Microsoft said it together with Citizens Lab has found and stopped a hacker tool made by an Israel-based company and used to spy on politicians and journalists. Microsoft said it has disrupted the use of cyberweapons manufactured and sold by a group called Sourgum that it suspects is an Israel-based private sector company called Candiru.
“The weapons disabled were being used in precision attacks targeting more than 100 victims around the world including politicians, human rights activists, journalists, academics, embassy workers and political dissidents.”
Microsoft said it has cooperated with the Citizen Labs at Toronto’s Munk School to stop Sourgum attacks.
Microsoft said it built protections against the unique malware Sourgum created and shared those protections with the security community. It has also issued a software update that will protect Windows customers from exploits Sourgum was using to help deliver its malware.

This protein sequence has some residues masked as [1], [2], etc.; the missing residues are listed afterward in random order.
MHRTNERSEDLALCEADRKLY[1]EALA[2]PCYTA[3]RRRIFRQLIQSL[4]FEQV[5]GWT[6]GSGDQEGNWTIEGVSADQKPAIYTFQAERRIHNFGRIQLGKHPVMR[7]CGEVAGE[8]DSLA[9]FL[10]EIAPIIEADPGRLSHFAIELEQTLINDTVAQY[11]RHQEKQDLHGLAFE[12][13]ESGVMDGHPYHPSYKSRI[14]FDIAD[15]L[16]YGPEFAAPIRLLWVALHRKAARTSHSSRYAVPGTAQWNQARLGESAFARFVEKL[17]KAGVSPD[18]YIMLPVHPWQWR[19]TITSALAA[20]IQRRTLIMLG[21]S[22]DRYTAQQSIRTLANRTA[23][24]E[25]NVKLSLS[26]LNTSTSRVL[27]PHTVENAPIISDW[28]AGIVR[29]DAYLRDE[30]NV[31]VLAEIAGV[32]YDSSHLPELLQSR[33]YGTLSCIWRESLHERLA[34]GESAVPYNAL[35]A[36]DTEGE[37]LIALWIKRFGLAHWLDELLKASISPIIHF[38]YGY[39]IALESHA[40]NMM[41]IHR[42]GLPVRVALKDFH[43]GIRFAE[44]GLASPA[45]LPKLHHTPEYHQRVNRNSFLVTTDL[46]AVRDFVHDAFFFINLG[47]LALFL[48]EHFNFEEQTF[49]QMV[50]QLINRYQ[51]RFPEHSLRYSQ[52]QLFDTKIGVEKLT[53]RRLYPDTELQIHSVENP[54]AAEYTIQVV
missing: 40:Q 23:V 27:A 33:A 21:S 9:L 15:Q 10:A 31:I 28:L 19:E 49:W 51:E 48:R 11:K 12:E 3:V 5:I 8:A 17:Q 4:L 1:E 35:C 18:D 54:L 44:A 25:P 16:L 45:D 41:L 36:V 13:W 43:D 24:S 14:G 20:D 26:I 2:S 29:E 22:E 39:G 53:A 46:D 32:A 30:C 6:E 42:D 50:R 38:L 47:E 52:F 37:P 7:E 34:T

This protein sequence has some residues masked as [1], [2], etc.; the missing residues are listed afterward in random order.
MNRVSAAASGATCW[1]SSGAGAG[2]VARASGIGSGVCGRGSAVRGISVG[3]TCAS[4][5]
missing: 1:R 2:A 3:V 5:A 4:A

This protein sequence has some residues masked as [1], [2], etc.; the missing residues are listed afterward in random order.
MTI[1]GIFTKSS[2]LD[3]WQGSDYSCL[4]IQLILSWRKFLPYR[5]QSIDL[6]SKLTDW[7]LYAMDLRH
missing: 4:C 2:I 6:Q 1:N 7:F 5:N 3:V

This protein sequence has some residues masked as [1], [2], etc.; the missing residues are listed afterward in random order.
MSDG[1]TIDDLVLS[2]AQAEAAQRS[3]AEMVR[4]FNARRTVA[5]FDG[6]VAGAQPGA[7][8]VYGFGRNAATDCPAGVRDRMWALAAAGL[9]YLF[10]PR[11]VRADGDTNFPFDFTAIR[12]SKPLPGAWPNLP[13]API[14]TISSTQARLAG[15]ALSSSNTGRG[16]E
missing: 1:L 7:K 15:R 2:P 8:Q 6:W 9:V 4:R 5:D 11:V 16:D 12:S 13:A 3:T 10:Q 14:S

“Sourgum generally sells cyberweapons that enable its customers, often government agencies around the world, to hack into their targets’ computers, phones, network infrastructure and internet-connected devices. These agencies then choose who to target and run the actual operations themselves”, Microsoft said in a blog post.
The work started after receiving a tip from Citizen Lab about malware used by Sourgum that Microsoft has called DevilsTongue.
“By examining how Sourgum’s customers were delivering DevilsTongue to victim computers, we saw they were doing so through a chain of exploits that impacted popular browsers and our Windows operating system.”
Microsoft said the attacks have largely targeted consumer accounts, indicating Sourgum’s customers were pursuing particular individuals.
“The protections we issued this week will prevent Sourgum’s tools from working on computers that are already infected and prevent new infections on updated computers and those running Microsoft Defender Antivirus as well as those using Microsoft Defender for Endpoint.”